Simon Property Group Inc., the largest U.S. mall owner, stepped up its fight for General Growth Properties Inc. with a new
takeover offer as its bankrupt rival endorsed a financing plan by Brookfield Asset Management Inc.
Simon offered about $5.8 billion in stock and cash to buy General Growth and said it would pay down about $7 billion of unsecured debt, a person with knowledge of the new bid said. The proposal is the Indianapolis-based company’s third attempt to buy or gain a piece of the No. 2 mall owner. A $10 billion buyout bid was spurned in February, and General Growth Monday said it will support a revised plan by Brookfield in bankruptcy court over a similar one proposed by Simon last month.
The competing offers come ahead of a court hearing scheduled for Wednesday to determine General Growth’s auction process. Simon won’t make any more proposals should its latest one be turned down or if the court approves Brookfield’s plan, which includes issuing warrants that make a takeover more costly, the person familiar with Simon’s bid said.
“It’s been pretty clear that Brookfield wants to win this thing, and for Simon it’s not an everyday occurrence to get a portfolio the size and scale of General Growth,” Alexander Goldfarb, an analyst with Sandler O’Neill & Partners LP in New York, said in an interview. “It comes down to the judge’s decision.”
General Growth is scheduled to go before U.S. Bankruptcy Judge Allan Gropper in Manhattan Wednesday to seek approval of the Brookfield-led plan. The revised proposal by Brookfield and its partners, Fairholme Capital Management LLC and Pershing Square Capital Management LP, has “significantly enhanced terms” over the group’s original investment agreement, General Growth said in court documents filed in Manhattan Monday.
Goldfarb and Benjamin Yang of Keefe, Bruyette & Woods Inc. in San Francisco said it’s likely that Gropper will approve the Brookfield-led plan.
“So far, the judge has given GGP leeway in plotting its exit strategy,” Yang wrote late in a note to investors. “Given how much progress GGP’s management and board have made since filing for bankruptcy a year ago, including stirring up interest in the company from multiple bidders, we believe the judge will be more likely to follow the board’s recommendation.”
The latest Brookfield proposal has as much as $7 billion in equity commitments, $500 million more than the prior one, and includes an optional backstop for $1.5 billion in debt financing if the company asks for it, according to court documents.
Under the new plan, Toronto-based Brookfield and its partners would get 40 percent of 120 million stock warrants they’re seeking once their proposal is approved by the court. They would receive 20 percent more on July 12, and the remainder over the course of their commitment to General Growth.
Staggering the warrants would lower the extra price another bidder, such as Simon, would have to pay should it make an offer for the company. Simon’s competing investment plan, submitted last month, eliminates the warrants.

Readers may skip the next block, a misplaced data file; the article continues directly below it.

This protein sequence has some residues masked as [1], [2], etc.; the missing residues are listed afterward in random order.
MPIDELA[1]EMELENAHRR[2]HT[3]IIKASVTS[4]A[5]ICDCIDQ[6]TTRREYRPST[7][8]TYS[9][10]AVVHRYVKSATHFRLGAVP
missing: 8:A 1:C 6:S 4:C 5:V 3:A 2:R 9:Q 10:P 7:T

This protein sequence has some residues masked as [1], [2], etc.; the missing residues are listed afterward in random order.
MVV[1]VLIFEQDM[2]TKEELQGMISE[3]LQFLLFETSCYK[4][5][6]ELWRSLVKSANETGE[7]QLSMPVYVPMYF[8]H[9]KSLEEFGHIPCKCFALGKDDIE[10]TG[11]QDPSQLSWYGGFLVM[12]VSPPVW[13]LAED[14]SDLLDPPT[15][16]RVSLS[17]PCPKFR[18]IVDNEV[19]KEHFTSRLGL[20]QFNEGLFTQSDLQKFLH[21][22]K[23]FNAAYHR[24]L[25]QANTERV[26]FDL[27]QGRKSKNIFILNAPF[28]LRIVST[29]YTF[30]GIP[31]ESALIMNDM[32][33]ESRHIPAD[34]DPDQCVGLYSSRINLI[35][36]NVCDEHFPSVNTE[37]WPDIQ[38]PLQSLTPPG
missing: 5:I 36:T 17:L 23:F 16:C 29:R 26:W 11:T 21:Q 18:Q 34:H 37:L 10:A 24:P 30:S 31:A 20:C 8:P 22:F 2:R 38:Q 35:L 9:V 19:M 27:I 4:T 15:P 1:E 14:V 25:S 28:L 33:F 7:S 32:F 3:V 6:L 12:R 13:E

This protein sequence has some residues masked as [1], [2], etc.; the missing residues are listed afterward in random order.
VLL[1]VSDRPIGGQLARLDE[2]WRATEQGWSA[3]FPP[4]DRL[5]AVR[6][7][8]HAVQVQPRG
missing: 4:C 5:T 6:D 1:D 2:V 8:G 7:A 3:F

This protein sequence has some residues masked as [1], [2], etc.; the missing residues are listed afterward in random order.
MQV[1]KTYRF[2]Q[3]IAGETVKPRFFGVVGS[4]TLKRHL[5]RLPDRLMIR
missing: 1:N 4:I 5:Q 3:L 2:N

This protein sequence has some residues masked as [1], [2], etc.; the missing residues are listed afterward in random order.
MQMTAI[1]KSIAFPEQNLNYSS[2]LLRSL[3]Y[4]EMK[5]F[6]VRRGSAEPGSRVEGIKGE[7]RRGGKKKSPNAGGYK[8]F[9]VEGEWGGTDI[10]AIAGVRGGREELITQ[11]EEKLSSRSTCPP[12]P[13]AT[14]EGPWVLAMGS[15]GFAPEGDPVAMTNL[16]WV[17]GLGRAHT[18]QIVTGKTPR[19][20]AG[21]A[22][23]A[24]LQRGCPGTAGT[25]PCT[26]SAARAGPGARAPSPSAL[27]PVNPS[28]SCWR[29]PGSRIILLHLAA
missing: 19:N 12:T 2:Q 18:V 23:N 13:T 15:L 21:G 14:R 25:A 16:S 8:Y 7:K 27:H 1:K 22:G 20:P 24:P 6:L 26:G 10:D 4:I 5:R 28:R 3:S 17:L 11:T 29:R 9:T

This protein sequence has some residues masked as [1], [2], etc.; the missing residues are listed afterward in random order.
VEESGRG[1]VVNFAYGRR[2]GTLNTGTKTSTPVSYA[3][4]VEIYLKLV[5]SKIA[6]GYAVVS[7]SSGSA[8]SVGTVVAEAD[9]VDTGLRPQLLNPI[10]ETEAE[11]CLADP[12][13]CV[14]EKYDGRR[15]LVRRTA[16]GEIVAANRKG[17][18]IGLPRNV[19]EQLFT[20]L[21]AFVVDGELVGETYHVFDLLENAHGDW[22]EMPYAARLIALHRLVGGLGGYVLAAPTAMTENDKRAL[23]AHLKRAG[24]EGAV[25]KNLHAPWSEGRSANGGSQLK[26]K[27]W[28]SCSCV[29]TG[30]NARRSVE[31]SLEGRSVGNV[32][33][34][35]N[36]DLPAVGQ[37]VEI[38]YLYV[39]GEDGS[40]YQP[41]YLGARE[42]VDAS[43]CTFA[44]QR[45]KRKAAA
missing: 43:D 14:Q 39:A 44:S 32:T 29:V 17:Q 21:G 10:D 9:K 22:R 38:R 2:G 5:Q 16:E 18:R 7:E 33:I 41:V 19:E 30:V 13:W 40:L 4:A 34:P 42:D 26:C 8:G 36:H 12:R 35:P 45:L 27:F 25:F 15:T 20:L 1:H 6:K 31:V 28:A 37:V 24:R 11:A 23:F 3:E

General Growth’s board favors the Brookfield deal because it will foster more competitive bidding, including the potential sale of the company before or after its exit from bankruptcy, the Chicago-based company’s lawyers wrote.
“General Growth has concluded that accepting a minority investment from Simon Property Group, even one without the warrants, would likely deter other parties from putting together a competing proposal and overall create a one-horse race,” lawyers for General Growth wrote in the filing. The company is reviewing the newest Simon takeover, received Sunday, according to the filing.
In an interview last week, Simon CEO David Simon said warrants would make General Growth “too expensive” to purchase.
Under Simon’s new offer, the company would pay $13.25 a share for the new General Growth Properties, $10 in Simon stock and $3.25 in cash, and would back-stop the $5-a-share offering for a company to be spun off, General Growth Opportunities, said the person familiar with the plan.
Simon also would pay down about $7 billion in unsecured General Growth debt and assume more than $20 billion of mortgages, the person said.
Les Morris, a spokesman for Simon, said he had no comment.
General Growth won’t be able to go to court “without having some response to Simon’s topping offer,” said David Fick, an analyst with Stifel Nicolaus & Co. in Baltimore. General Growth probably will seek a delay of the court hearing to negotiate with Simon, he said.
Fick expects Simon to ultimately succeed in purchasing its rival.
“It doesn’t make sense as a standalone,” he said of General Growth.
General Growth filed the largest real estate bankruptcy in U.S. history in April 2009 after amassing $27 billion in debt making acquisitions. Its properties include New York’s South Street Seaport, Boston’s Faneuil Hall and the Grand Canal Shoppes and Fashion Show in Las Vegas.